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Sand Wan – biography

Sand Wan is a fine art photographer and a member of the Chinese Canadian Artists Federation of Vancouver.

He was born in 1949 in Hong Kong and graduated from the Hong Kong Polytechnic obtaining a Foundation Design Certificate. While he was in Hong Kong, he was engaged in the publishing business and graphic design. His works have won numerous awards in Hong Kong and international design competitions. Since 1996 he has been living and working in Vancouver.

In 2013, he was invited to exhibit his photographic works entitled ‘The Beauty of Immortality: Reincarnation of Driftwood’ by the Gallery Cathedral Place in Vancouver. In 2015, he held an exhibition called ‘The Passing of Time’ at the city hall of Richmond, B.C., Canada. In 2016, he held a solo photography exhibition entitled ‘Guei Hou’ at the Viridian Gallery in Vancouver. During the same year, he also participated in two group exhibitions. The former was organized by the Chinese Canadian Artists Federation of Vancouver, the latter entitled ‘Line of Life’ was held in the Viridian Gallery, Vancouver. Some of his works remain in private collections.

In 2017, he published book Immortality: Sand Wan Photography
In 2019, he published book Finn Slough Photography by Sand wan

溫一沙

溫一沙是純藝術攝影師 ,溫哥華華人藝術家協會會員 。

1949年生於香港 ,畢業於香港理工學院設計學系 。曾多年從事出版與平面設計工作 ,其作品多次獲得香港與國際設計獎項 。

2013年應邀在溫哥華The Gallery at Cathedral Place舉辦《不朽之美 漂木的重生》主題攝影個展 。2015年於加拿大卑斯省列治文市政廳展出《歲月流過》系列攝影作品 。2016年在溫哥華瑋瑞畫廊舉辦《龜吼》攝影作品個展 。同年參與在溫哥華中華文化中心舉辦的《溫哥華華人藝術家協會2016年年展》;及參加在溫哥華瑋瑞畫廊舉辦的《黑白時光》聯展 。其攝影作品部分為私人收藏 。

2017年出版個人攝影集《溫一沙作品[不朽] 》

2019年出版個人攝影集《芬蘭漁村》

The Beauty of Immortality: Insight Gained from Life

Sand Wan

The Fraser River flows silently in front of me. Following the current, waterfowls dart between aquatic plants and seagulls fly low dashing past the waving river. Occasionally, a boat sails by stirring a series of wavelets in the glittering lights of waves.

Along the Fraser River, I search the ruins of dead trees and peer into the beauty of their decay. I also savour their various elegant forms that beautifully blend into nature. Such an endeavour becomes one of my greatest joys. I am lost in these tranquil and peaceful surroundings where the sky and water merge into one colour. In my mind’s eye and antennae, I observe the decaying logs. Enthusiastically I engage my camera to capture their images.

Let us ask how many living things in nature are akin to trees displaying their most graceful forms after death? I love driftwood that has been floating in the river many years or even centuries. One vividly witnesses that many wounds of the driftwood are caused by civilization, and their scars are the result of cutting and sawing. Constantly washed and pounded by the river, their profiles are carved in rounded and simple forms, with their texture appearing even clearer and brighter. The dexterous hand of nature has transformed them into sculptures. Still, the multitude of wounds cannot diminish their grace and beauty.

The thick and huge tree trunks remain strong and firm ever after they have been felled. Baptized by weather, assaulted by ice and snow, bored by insects and ants, they decay and disintegrate, at last decomposing into organic soil. At the same time, they call forth the birth of new life. Looking around, one notices the earth is full of life and the decaying trees unexpectedly contribute an offering.

For millions of years, trees continue to grow in silence; even now they never cease supplying the enormous rich resources for human needs. They never ask for anything in return. Every time you and I roam the natural scenery appreciating the beautiful forest, have we even thought of how we treasure what we presently possess? And yet humans, accelerating with insatiable greed, replace the wooded forests with tens of thousands of concrete buildings. Acre after acre, the forests are cut recklessly, and the green world disappears from our view day by day. This rapid economic development causes nature to pay too high a price. If this situation continues, perhaps in the near future humans will eat one’s own bitter fruit.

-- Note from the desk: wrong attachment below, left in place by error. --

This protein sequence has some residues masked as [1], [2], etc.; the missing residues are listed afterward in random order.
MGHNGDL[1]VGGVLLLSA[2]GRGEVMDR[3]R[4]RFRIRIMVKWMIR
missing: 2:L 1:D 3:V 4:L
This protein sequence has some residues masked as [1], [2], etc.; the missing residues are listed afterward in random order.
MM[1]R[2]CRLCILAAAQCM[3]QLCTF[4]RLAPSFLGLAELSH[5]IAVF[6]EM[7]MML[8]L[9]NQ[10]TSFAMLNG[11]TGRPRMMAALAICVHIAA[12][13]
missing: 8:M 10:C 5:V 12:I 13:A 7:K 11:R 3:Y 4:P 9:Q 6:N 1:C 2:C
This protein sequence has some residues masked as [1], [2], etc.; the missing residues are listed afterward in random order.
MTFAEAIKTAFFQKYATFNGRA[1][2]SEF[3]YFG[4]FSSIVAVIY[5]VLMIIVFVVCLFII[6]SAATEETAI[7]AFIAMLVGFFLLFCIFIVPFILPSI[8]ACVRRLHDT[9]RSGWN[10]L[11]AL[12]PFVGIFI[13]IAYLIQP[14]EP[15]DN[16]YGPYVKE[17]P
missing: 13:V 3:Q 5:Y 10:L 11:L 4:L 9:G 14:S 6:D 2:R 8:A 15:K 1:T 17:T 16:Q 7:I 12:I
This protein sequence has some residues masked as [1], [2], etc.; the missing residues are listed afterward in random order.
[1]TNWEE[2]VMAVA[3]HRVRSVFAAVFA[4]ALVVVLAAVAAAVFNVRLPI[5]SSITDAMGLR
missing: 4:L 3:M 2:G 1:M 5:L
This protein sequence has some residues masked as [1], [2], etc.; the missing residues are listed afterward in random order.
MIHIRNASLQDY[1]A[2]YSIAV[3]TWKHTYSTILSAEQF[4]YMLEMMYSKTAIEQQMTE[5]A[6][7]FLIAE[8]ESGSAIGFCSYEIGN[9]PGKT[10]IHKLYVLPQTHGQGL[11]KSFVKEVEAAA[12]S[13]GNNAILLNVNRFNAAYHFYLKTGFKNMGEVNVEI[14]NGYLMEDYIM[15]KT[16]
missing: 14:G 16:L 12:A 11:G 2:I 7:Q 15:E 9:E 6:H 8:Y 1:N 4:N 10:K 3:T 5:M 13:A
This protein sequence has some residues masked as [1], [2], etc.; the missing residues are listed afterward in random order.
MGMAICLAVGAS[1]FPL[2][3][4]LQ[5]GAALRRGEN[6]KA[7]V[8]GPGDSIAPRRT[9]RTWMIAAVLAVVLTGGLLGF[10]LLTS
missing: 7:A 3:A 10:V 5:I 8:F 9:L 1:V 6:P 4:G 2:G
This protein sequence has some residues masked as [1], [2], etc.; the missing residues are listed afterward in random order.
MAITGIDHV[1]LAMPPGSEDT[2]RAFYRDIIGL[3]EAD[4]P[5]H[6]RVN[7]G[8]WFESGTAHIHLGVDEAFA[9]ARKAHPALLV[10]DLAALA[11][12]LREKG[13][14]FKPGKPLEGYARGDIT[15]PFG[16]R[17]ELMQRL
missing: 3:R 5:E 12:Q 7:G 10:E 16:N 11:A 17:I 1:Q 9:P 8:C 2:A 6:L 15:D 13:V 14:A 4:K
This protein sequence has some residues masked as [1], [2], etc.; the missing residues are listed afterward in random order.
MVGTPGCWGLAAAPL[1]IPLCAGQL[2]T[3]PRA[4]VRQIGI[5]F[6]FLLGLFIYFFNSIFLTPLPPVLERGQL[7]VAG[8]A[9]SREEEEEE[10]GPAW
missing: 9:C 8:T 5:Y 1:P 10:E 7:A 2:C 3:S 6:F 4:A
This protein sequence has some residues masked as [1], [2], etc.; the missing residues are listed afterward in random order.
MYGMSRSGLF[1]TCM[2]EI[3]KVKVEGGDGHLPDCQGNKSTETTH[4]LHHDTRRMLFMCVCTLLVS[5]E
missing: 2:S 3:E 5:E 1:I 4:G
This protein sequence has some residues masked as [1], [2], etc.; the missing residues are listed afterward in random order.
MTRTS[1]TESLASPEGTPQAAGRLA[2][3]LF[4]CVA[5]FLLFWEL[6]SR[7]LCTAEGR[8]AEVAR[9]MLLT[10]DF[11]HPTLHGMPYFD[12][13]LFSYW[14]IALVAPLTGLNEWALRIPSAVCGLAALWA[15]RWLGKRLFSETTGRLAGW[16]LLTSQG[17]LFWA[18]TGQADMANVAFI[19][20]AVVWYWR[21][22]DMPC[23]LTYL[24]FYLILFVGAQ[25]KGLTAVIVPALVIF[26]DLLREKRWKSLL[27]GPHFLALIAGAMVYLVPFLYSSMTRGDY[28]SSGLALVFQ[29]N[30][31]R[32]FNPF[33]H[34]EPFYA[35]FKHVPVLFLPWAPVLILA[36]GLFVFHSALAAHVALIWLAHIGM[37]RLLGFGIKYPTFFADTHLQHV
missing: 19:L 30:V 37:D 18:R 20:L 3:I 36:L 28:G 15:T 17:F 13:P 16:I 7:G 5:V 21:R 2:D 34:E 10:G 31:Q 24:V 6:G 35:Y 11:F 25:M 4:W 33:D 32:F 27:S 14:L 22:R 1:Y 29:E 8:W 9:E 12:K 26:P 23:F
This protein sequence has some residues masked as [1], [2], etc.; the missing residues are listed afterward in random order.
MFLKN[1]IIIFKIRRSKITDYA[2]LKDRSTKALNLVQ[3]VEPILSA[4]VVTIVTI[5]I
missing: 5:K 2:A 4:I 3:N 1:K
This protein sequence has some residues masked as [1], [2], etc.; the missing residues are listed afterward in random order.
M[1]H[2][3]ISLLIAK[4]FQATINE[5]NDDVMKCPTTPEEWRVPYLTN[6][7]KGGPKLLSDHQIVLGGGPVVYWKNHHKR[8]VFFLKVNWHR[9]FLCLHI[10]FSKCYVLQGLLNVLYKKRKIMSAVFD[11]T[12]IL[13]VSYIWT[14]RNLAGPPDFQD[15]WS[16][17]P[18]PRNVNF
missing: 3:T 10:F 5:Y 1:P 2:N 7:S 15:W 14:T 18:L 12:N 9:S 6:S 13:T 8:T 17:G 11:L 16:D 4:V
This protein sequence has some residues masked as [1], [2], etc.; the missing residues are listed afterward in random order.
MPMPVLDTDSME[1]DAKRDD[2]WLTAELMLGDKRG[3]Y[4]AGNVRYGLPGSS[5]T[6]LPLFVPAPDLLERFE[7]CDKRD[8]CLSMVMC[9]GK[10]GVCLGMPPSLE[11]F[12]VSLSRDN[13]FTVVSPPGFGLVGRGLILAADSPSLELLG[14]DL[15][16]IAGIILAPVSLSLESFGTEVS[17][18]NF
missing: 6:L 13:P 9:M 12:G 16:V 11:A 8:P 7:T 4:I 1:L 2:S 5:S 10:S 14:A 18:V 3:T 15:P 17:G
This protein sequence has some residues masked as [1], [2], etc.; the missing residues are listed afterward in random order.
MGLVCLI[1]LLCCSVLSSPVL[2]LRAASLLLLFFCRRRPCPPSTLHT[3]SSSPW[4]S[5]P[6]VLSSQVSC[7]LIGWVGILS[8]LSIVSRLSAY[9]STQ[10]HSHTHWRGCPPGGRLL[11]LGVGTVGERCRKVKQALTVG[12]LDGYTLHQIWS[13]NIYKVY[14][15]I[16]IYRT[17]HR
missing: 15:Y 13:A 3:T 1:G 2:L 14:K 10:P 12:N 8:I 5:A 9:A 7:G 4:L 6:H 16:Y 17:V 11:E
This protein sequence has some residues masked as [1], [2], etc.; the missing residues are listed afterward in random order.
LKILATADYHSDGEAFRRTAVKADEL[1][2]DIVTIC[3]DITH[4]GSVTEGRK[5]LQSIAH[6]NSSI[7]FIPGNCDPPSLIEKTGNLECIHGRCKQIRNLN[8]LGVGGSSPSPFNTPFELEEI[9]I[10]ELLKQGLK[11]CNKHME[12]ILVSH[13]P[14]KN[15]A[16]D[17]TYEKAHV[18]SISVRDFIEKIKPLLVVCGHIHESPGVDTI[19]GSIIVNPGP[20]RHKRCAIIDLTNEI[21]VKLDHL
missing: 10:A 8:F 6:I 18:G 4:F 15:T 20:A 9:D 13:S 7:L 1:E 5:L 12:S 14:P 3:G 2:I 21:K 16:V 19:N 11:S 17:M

I would like to thank Canada for its primitive beautiful natural landscapes. The forests inspire and provide me with a boundless joy in photographing them. They are the significant elements and moving force for my creativity. It is as if another door has opened in my life with a renewed purpose and direction. Additionally, countless pieces of driftwood found along the coast of the Pacific Northwest, offer me exceptional creative elements.

The beautiful forms of driftwood stimulate my urge to create. They also allow me to find new meaning and gain insight from life.

Life can be represented in any form displaying the value of its existence.

Sometimes, when life ends its lustre will not be completely lost.

Perhaps, this reflection can become a search for meaning in life.

不朽之美 生命的樂章

温一沙

菲莎河在我的面前靜靜地流淌,水鳥隨波逐浪於水草之間,海鷗低飛掠過起伏的河面,偶爾駛經的船隻,激起了層層輕濤,一片波光粼粼。

沿菲莎河岸,尋找樹木生命的遺跡,「窺探」它們在死亡之後的美麗,細賞它們融合在大自然裡的各種優雅的體態,成了我人生的一大樂趣,令我流連忘返於這寧靜安詳,水天一色之間。用我的心眼,用我的觸角,用我的熱忱,用我的照相機為它們素描影作。

試問在自然界裡,凡有生命的物種,有多少像樹木那樣有著死亡之後,所呈現的那種婀娜多姿的絕美形態?我所喜愛的是在河裡漂浮了多年,甚至是成百上千年的漂木,它們當中也有不少是遭遇了文明的創傷,身上的刀傷鋸痕,每每歷歷在目。經歷了河水接連不斷的洗刷和衝擊,它們的輪廓被雕琢得圓渾簡練,身上的紋理更顯得清晰明快,成為大自然鬼斧神功的雕塑品。然而,各種各樣的創傷依然無損它們固有的風采和美麗。

粗大的樹幹,一旦倒下以後仍舊剛強堅挺,經歷了風雨洗禮,霜雪侵襲,蟲蟻蛀食,終於腐朽解體,化作有機腐土,而同時也在呼喚新生命的誕生。環顧四周,一片生機勃勃,逝者作了意想不到的奉獻。

億萬年來,樹木一直在默默地生長,至今從未間斷地為人類生活提供了極其豐富的資源,但卻不求回報。每當你我遨遊於山水之間,靜觀林木美色之時,可曾想起如何珍惜眼前的一切?且人類往往極盡貪婪與需索無度,每天數以萬計的混凝土建築物以極高的速度侵佔樹木的地盤,大片大片的森林被肆意砍伐,綠色世界在我們的視野裡一天天地消失,經濟高速發展讓大自然付出了不可挽回的代價。這種境況不作改變,也許在不遠的將來,人類終會嚐盡自己種下的惡果。

感謝加拿大,她讓我們擁有如此極具原始美的自然景色,這也是讓我得到這樣的一個靈感,從而置身於無窮樂趣的攝影創作之中的重要因素和推動力,有如在人生中打開了另一扇門,賦予我新的目標和方向。

漂木的美態,激發起我創作的衝動,與此同時,又令我對生命有了一種新的理解和感悟:

生命,可以任何的形式,展現其存在的價值。

生命,有時並不會因其終結而完全失去光彩。

這,也許可以成為我們在生命中的一種追尋。